Today, ARM is not only a smartphone processor IP manufacturer, its ambition is making it break through its own borders and March in the direction of TV, autopilot, notebook, Internet of Things, etc. More importantly, in the embrace of Softbank, the development of the whole company has also undergone interesting changes. During CES 2019, foreign media Venturebeat interviewed Arm CEO Simon Segars, and Lei Feng compiled the interview unwillingly.
Note: The latest image processing chip of ARM can realize HDR.
ARM is currently in good working condition. Since Softbank acquired the company for $31 billion in September 2016, the company has added thousands of engineers and more than 6,000 employees.
ARM is headquartered in Cambridge, UK. Its business is to design energy efficient processors. Meanwhile, the global semiconductor market of $450 billion is moving in this direction. Softbank estimates that by 2025 we will have a trillion networking devices, thanks to the Internet of Things, which makes every object intelligent and interconnected.
ARM is taking steps to ensure that its chip design can be used in these areas, and it is also strengthening its partnership with chip manufacturing partners worldwide to ensure that these friendly manufacturers (valued at $10 billion) that produce ARM processors can meet the future needs of ARM customers.
Note: Simon Segars, CEO of ARM, at CES 2019.
VentureBeat: The idea of integrating technology with ordinary products and transforming them on the Internet of Things seems to be a big theme for you this year.
Simon Segars: Yes. By today's standards, by paying our partners $5, you can buy a chip with relatively low processing power, but by adapting the right sensors, you can meet all the computing needs you need.
VentureBeat: Did you know the areas of your product? Have you calculated how many designs they ultimately have?
Segars: Oh, No. In things like this, they may have bought a chip through a distributor, so even our licensees don't know what kind of product it will become. As far as I know, ST or other distributors who sell thousands of standard products through distribution channels may be more involved in product design than anyone else in the entire supply chain. We did make some estimates of the number of different SOCs based on ARM. I don't remember the exact number, but it's a big number.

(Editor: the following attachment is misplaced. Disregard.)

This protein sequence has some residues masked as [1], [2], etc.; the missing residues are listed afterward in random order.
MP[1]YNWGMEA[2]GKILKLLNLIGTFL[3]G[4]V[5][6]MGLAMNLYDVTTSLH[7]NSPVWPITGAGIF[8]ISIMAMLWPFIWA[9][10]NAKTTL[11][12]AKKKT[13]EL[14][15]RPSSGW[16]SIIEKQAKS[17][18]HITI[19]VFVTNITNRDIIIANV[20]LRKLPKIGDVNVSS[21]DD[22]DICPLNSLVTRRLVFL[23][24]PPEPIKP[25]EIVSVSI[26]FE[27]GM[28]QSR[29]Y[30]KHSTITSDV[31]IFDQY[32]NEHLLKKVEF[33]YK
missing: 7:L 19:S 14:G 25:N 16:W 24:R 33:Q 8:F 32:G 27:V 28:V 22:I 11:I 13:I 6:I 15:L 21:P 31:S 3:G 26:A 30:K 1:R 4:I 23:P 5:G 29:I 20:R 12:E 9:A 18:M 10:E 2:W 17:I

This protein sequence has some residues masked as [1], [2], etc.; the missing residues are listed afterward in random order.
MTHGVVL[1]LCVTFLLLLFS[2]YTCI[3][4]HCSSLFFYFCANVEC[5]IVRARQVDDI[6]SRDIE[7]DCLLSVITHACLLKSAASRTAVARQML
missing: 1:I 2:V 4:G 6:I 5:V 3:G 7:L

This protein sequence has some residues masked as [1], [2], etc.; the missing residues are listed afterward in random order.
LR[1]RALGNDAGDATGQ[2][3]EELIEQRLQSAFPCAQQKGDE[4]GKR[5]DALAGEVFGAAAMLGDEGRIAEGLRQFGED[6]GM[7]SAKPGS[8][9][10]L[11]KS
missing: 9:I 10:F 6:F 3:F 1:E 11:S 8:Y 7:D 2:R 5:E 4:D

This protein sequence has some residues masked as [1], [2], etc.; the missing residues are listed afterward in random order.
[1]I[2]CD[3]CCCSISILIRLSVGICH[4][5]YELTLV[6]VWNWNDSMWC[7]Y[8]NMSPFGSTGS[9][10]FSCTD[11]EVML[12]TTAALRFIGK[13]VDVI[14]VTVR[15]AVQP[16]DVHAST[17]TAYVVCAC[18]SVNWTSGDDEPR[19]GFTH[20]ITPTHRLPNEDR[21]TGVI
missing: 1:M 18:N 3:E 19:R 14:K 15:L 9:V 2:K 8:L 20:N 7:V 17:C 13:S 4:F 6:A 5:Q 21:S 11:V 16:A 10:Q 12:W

VentureBeat: What's interesting about ARM on CES this year?
Segars: Things like this always interest me. For example, take these very cheap chips and use them to do creative things. As you said, ordinary devices are enhanced by relatively low-cost technologies. I always like to see people do that.
This year's theme seems to be about 5G technology, which is a consumer show, so you will have a lot of questions about what changes 5G will bring to people. But for me, 5G is the foundation, for many products delivered in 2019 and beyond. This is a very critical moment for us.
Many physical devices collect data and assist AI technology. There seems to be another competition about who has the best AI technology. Home appliances, digital assistants, these ongoing developments are very interesting. Then there is the popularity of the product itself.
VentureBeat: I just walked through the wearable equipment exhibition area. Now there are many unknown Asian companies making wearable devices. It shows how low the cost has become and to what extent technology can be popularized. It's not just Fitbits, a cool Western startup. And there are people you've never heard of.
Segars: Again, by today's standards, this seems like a cliche, but you can buy a low-cost microcontroller with the right sensors, and designing such a product is just a matter of programming. Automotive products are another growing area of consumer electronics. I heard they had to drive to another exhibition area because the normal place was full. Unfortunately, I don't have time to walk around the exhibition.
Segars: Mobile phones have been a driving force in the technology industry for many years. We have always been closely related to it. It builds our roadmap. For a long time, the technology we developed for mobile devices has found ways to enter other fields. I always like to focus on the TV industry on CES to see how large they are and how complex the user experience of TV is. This is driven by chip technology for mobile devices. Today, television is like a smartphone, with a very large screen. From one technology to another, it's simple and rough.
Generally speaking, the growth of mobile device business promotes the progress of higher performance, higher integration, sensor and efficiency technology. Everything else is like this. For example, P&G's cosmetic equipment is the beneficiary of all mobile technology. You see it spread to other areas. Modern technology is penetrating into every field. 5G will provide its interconnection technology. Cars can also be interconnected. It takes advantage of all the advantages of mobile technology to create a complex user interface in the car, and over time, it will promote computing power and ultimately achieve automatic driving.